Health Benefits of Red Wine: Resveratrol – Good for Your Heart?
Health Benefits of Red Wine
It is no surprise that most of us love to French it up from time to time. And, apart from loving the taste of wine we’ve also had medical validation that wine is actually good for our health! Recent studies have even proved that one glass of red wine is equivalent to running on a treadmill for an hour… Amazing, isn’t it! The reason for health benefits of red wine is nothing else but resveratrol that’s one of the substances in red wine.
But that’s not all: certain substances in red wine (known as antioxidants) in combination with alcohol may be of great help as prevention of heart disease. Namely, the combination leads to levels of high-density lipoprotein (HDL) cholesterol (the “good” cholesterol) increase and protect against artery damage.
Is it just wine that’s good for our health?
Even though doctors will never encourage their patients to drink alcoholic drinks it is evident that these types of drink do have some sort of health benefits. What is more, studies have suggested that it is not just red wine that helps our health; the list of alcoholic beverages includes other forms of alcohol too, such as white wine, beer and liquor. But, red wine is still at the top of the list, heart-healthy benefits speaking.
What happens when drinking red wine is that the lining of blood vessels in our heart may be protected by antioxidants contained in red wine. These antioxidants are called polyphenols. Still, most attention got a polyphenol called resveratrol.
Resveratrol in red wine
As mentioned in the introductory paragraphs, the key beneficial ingredient in red wine is resveratrol. It prevents damage to blood vessels as well as blood clots and it reduces low-density lipoprotein (LDL) cholesterol (the “bad” cholesterol).
Truth is, all research has been done on animals, not people. And apart from heart-healthy benefits, resveratrol in wine has appeared to help protect these animals from diabetes and obesity (it is known that these two are strong risk factors for heart disease). But, the findings are limited to only mice, not people. Plus, for the results to be the same on people as in mice studies, a person would need to consume over 1,000 liters of red wine per day. Highly unlikely, right?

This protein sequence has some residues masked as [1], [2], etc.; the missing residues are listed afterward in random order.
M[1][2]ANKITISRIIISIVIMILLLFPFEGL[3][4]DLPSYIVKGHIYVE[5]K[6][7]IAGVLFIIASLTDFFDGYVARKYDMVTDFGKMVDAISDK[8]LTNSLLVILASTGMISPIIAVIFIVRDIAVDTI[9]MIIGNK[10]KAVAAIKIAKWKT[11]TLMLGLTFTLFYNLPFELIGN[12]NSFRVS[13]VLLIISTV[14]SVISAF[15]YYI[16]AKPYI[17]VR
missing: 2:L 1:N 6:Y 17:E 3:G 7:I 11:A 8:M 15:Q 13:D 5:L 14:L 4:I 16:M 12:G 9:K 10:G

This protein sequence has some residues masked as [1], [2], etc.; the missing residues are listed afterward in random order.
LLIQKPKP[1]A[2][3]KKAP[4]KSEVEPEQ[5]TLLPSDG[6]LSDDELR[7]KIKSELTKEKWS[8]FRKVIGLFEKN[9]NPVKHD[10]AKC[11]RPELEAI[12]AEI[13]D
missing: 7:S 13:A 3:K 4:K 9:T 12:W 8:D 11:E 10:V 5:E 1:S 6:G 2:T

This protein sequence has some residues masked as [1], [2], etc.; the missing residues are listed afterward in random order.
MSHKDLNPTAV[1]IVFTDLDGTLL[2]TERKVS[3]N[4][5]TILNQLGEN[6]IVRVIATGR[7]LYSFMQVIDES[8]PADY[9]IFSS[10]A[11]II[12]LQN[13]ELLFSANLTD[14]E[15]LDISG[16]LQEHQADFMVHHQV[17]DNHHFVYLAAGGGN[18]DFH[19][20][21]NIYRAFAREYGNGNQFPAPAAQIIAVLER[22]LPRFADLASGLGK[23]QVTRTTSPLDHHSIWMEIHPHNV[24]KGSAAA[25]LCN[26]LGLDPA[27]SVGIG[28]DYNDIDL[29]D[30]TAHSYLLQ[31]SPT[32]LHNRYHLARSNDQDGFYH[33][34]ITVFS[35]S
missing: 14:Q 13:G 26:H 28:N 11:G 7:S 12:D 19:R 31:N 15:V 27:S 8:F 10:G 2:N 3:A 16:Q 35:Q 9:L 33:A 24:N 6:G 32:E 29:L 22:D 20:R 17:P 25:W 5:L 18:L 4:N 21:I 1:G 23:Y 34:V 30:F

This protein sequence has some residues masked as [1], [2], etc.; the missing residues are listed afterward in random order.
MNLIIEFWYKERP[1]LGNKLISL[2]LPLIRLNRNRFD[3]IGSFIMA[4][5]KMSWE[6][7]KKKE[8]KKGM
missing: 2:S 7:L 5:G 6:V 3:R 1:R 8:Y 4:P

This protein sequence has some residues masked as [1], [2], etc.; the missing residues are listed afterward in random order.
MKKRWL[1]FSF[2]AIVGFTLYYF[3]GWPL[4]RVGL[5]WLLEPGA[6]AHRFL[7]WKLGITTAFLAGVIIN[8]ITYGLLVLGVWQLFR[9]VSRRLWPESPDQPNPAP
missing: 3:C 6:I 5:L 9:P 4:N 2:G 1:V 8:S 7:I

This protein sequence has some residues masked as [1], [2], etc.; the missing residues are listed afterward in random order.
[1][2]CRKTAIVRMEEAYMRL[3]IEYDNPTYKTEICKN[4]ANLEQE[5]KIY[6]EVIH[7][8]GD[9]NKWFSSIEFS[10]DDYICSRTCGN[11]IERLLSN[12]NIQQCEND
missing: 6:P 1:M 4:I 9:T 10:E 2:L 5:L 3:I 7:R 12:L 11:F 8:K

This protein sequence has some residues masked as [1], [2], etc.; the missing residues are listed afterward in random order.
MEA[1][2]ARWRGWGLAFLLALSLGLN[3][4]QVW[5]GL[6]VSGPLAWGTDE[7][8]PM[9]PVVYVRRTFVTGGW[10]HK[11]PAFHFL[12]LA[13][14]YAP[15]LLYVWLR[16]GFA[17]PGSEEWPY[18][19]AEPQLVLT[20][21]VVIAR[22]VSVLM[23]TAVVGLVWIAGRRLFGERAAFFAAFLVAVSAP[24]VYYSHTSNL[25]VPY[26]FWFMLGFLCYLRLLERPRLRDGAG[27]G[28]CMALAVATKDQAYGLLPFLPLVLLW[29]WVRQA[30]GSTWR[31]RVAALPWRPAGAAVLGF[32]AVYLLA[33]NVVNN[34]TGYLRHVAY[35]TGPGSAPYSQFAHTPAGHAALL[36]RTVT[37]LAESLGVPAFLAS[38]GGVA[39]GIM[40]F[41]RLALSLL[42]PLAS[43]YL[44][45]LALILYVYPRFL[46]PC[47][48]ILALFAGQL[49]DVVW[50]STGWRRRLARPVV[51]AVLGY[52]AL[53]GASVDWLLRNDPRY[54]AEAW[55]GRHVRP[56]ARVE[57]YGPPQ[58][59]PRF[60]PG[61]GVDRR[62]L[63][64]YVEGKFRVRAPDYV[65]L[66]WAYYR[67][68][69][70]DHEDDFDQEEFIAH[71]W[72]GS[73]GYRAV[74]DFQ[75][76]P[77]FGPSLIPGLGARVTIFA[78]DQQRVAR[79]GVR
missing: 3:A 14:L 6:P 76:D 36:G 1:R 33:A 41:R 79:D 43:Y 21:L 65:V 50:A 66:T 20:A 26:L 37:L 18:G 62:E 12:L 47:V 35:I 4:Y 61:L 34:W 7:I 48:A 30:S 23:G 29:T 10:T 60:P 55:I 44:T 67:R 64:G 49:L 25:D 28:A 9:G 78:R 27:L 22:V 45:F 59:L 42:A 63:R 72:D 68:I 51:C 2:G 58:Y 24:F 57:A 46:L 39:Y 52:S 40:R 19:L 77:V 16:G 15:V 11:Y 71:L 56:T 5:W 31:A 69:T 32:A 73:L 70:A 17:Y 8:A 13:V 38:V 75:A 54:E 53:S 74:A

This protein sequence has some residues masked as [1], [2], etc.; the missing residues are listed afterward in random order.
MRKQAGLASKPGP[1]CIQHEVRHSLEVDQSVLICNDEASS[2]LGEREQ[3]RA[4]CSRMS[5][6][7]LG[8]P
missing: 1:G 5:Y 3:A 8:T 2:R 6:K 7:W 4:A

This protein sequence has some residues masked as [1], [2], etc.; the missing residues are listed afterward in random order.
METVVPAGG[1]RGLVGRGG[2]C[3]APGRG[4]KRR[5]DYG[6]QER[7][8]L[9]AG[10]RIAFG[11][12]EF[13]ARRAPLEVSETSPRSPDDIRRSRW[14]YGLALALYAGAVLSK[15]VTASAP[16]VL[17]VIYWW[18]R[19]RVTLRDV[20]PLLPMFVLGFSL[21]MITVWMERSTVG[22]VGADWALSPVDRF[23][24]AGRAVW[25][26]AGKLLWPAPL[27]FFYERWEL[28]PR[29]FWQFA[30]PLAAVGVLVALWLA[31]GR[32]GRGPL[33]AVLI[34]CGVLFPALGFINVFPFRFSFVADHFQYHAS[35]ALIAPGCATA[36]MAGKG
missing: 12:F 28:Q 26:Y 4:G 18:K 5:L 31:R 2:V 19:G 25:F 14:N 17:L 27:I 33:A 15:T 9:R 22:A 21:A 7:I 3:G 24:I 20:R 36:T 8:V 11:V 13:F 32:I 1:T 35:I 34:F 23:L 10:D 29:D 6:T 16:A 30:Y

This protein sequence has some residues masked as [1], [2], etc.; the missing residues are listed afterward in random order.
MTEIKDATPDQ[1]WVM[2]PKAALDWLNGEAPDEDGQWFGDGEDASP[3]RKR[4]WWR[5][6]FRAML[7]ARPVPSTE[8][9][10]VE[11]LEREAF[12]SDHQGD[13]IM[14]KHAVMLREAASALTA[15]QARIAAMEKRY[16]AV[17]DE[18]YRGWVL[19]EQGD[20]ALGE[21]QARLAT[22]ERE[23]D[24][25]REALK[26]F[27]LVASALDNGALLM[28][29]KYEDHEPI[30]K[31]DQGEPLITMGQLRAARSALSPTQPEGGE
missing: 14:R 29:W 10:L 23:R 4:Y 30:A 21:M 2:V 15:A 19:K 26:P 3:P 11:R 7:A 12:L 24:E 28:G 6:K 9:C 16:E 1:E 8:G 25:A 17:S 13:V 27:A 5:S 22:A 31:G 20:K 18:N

The research has also been conducted on pigs. These findings have shown that resveratrol increases body’s ability to use insulin and that it improves heart function.
Yet, the tests have never been done on humans so whether all results are applicable on people too is hard to say.
What is usually omitted to mention, yet is a really important fact is that resveratrol’s effects only last a short time after drinking red wine. Hence, it tends not to have long-term results.
Resveratrol in grapes, supplements and other foods
Grape skin that’s used to make red wine contains resveratrol. Since white wine isn’t fermented as long as the red wine is, it contains less resveratrol. If grape skin contains resveratrol is it then enough to just eat grapes, you ask? Well, it kind of is. Drinking grape juice or simply eating grapes has been suggested as great non-alcoholic way of getting resveratrol in your system with almost the same heart-healthy benefits you’d get from drinking red wine.
Foods (other than grapes) that contain some resveratrol are: cranberries, blueberries and peanuts.
If you’d rather opt for resveratrol supplements, they are also available. Sadly, most of the resveratrol contained in the supplements isn’t likely to be absorbed by your body. But, good thing is – researchers haven’t found any harm in taking them.
Useful information for this article has been kindly provided by Jim’s Cellars.